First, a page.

To show America how Democrats in Congress are addressing the pain at the pump, House Democrats are voting on legislation that would give Joe Biden’s administration the authority to simply declare oil companies are setting gas and home energy prices at “unconscionably excessive” prices. The government will be able to set gas prices by simply stating that Bobby Joe’s filling station is “exploiting the circumstances related to an energy emergency to increase prices unreasonably.”
There don’t appear to be economic theories or practices that are required, simply the opinion of a bureaucrat. What could possibly go wrong? When politics ignore economic principles, not only do you no longer have anything even remotely resembling a free market economy, you have an impending disaster.
If Joe Biden’s team is going to start determining gas prices, what’s next? The price of water? Steak? Bread? Magazines? Hotel Rooms? Who will determine which items are so essential (and politically vital) that the government must abandon Supply & Demand 101? Who will then decide what price is acceptable? This is a page right out of Venezuela.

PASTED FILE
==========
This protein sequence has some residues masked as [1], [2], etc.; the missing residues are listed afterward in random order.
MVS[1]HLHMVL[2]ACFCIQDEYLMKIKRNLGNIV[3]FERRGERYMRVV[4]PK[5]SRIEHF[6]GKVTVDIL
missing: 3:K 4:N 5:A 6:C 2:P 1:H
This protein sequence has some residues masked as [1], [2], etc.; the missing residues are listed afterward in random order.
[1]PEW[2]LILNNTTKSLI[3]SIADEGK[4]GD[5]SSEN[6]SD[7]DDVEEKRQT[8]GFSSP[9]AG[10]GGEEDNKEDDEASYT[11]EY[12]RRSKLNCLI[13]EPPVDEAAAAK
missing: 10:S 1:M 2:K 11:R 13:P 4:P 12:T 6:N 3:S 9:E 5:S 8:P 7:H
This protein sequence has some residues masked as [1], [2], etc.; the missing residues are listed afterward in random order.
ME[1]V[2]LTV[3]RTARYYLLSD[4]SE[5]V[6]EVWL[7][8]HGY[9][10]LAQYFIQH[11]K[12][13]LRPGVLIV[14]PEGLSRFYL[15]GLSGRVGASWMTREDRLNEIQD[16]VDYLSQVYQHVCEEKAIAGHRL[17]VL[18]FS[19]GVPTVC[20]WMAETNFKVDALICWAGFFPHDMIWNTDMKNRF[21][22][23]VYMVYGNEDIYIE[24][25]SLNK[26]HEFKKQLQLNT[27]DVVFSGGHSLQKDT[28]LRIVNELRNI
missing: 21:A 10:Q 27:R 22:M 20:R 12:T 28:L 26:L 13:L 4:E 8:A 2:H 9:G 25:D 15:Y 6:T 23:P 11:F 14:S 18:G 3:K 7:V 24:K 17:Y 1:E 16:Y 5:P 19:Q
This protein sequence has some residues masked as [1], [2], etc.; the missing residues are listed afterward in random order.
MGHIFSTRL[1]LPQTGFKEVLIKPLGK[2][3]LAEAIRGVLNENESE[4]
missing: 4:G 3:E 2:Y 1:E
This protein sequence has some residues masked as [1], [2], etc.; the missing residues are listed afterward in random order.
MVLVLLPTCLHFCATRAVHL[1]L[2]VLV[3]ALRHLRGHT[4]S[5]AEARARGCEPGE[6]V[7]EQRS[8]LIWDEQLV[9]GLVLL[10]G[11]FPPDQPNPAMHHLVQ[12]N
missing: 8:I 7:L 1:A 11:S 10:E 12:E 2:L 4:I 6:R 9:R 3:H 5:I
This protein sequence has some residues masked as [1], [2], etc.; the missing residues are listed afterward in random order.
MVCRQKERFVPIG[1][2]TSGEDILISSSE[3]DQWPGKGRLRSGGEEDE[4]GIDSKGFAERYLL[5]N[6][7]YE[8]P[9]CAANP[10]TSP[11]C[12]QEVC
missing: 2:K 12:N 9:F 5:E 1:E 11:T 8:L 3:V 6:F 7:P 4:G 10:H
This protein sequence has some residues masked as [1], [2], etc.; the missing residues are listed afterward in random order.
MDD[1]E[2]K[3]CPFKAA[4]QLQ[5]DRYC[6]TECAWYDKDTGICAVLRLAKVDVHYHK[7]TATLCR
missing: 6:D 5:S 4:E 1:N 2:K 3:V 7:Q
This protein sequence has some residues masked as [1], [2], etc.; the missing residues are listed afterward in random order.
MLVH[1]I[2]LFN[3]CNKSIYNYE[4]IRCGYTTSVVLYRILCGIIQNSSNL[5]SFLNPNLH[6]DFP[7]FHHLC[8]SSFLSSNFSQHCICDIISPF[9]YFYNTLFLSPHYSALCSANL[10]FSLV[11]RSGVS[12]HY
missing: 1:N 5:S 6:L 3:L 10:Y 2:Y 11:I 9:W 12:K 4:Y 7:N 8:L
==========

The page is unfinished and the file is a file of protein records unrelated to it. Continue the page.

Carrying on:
Actually, it is also a page out of one of the darker American chapters in history. In 1933, in a panicked reaction to the Great Depression that was ravaging the United States, Congress passed the National Industrial Recovery Act and created the National Recovery Administration (NRA). The NRB set prices and determined what was “fair” in business. By 1934 American businesses were in full revolt, rapidly realizing the NRA was an absolute mess and by May 1935, the Supreme Court held that the mandatory codes section of NIRA was unconstitutional. End of story.
They say those who forget history are doomed to repeat it. You’d think people as old as Joe Biden and Nancy Pelosi, both of whom are rumored to have served in Congress during the Franklin Roosevelt administration, would have a clear recollection of just how poorly price controls work. Yet here we are, with both floating the idea that they know better than those who produce commodities like gasoline, what the proper price should be.
Maybe rather than pretending energy companies are the root of all evil, Mr. Biden and Mrs. Pelosi should simply open the spigot, let American oil and gas flow freely and see how well the economy responds. Unlike the ancient and failed history of price controls, one need to look back only three or four years to see how magically free-flowing oil and gas work for the American consumer, for industry, for Wall Street and for the economy as a whole. Everyone wins.
• Tim Constantine is a columnist for the Washington Times.